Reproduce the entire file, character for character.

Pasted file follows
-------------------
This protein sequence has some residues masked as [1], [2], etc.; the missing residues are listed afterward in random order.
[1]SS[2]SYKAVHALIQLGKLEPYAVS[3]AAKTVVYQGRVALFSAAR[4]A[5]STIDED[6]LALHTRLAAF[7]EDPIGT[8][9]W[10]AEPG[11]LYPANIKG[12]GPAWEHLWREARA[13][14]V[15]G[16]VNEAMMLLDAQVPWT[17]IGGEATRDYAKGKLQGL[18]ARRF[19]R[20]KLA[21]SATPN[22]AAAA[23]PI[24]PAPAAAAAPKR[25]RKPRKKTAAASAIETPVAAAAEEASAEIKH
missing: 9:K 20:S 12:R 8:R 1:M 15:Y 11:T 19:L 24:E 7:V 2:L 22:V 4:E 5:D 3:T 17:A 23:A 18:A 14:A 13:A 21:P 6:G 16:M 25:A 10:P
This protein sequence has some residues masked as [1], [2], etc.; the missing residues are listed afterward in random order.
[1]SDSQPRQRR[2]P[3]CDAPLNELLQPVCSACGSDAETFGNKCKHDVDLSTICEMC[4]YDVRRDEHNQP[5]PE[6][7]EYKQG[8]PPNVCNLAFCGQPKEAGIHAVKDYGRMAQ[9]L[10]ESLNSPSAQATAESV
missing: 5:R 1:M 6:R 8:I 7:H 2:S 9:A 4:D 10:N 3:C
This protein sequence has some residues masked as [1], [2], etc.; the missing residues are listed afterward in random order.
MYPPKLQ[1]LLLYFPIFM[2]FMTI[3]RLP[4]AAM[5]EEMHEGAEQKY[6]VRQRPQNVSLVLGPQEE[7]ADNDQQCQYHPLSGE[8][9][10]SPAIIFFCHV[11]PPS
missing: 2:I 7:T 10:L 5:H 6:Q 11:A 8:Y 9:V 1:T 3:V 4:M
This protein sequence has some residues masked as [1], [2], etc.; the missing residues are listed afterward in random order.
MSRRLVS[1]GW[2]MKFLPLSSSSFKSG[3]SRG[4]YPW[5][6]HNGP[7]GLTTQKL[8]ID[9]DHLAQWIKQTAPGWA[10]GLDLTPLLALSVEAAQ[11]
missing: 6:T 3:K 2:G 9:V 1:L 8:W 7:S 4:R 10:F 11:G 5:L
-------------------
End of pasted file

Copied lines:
This protein sequence has some residues masked as [1], [2], etc.; the missing residues are listed afterward in random order.
[1]SS[2]SYKAVHALIQLGKLEPYAVS[3]AAKTVVYQGRVALFSAAR[4]A[5]STIDED[6]LALHTRLAAF[7]EDPIGT[8][9]W[10]AEPG[11]LYPANIKG[12]GPAWEHLWREARA[13][14]V[15]G[16]VNEAMMLLDAQVPWT[17]IGGEATRDYAKGKLQGL[18]ARRF[19]R[20]KLA[21]SATPN[22]AAAA[23]PI[24]PAPAAAAAPKR[25]RKPRKKTAAASAIETPVAAAAEEASAEIKH
missing: 9:K 20:S 12:R 8:R 1:M 15:Y 11:T 19:L 24:E 7:V 2:L 22:V 4:E 5:D 3:T 17:A 23:A 18:A 14:A 13:A 21:P 6:G 16:M 25:A 10:P
This protein sequence has some residues masked as [1], [2], etc.; the missing residues are listed afterward in random order.
[1]SDSQPRQRR[2]P[3]CDAPLNELLQPVCSACGSDAETFGNKCKHDVDLSTICEMC[4]YDVRRDEHNQP[5]PE[6][7]EYKQG[8]PPNVCNLAFCGQPKEAGIHAVKDYGRMAQ[9]L[10]ESLNSPSAQATAESV
missing: 5:R 1:M 6:R 8:I 7:H 2:S 9:A 4:D 10:N 3:C
This protein sequence has some residues masked as [1], [2], etc.; the missing residues are listed afterward in random order.
MYPPKLQ[1]LLLYFPIFM[2]FMTI[3]RLP[4]AAM[5]EEMHEGAEQKY[6]VRQRPQNVSLVLGPQEE[7]ADNDQQCQYHPLSGE[8][9][10]SPAIIFFCHV[11]PPS
missing: 2:I 7:T 10:L 5:H 6:Q 11:A 8:Y 9:V 1:T 3:V 4:M
This protein sequence has some residues masked as [1], [2], etc.; the missing residues are listed afterward in random order.
MSRRLVS[1]GW[2]MKFLPLSSSSFKSG[3]SRG[4]YPW[5][6]HNGP[7]GLTTQKL[8]ID[9]DHLAQWIKQTAPGWA[10]GLDLTPLLALSVEAAQ[11]
missing: 6:T 3:K 2:G 9:V 1:L 8:W 7:S 4:R 10:F 11:G 5:L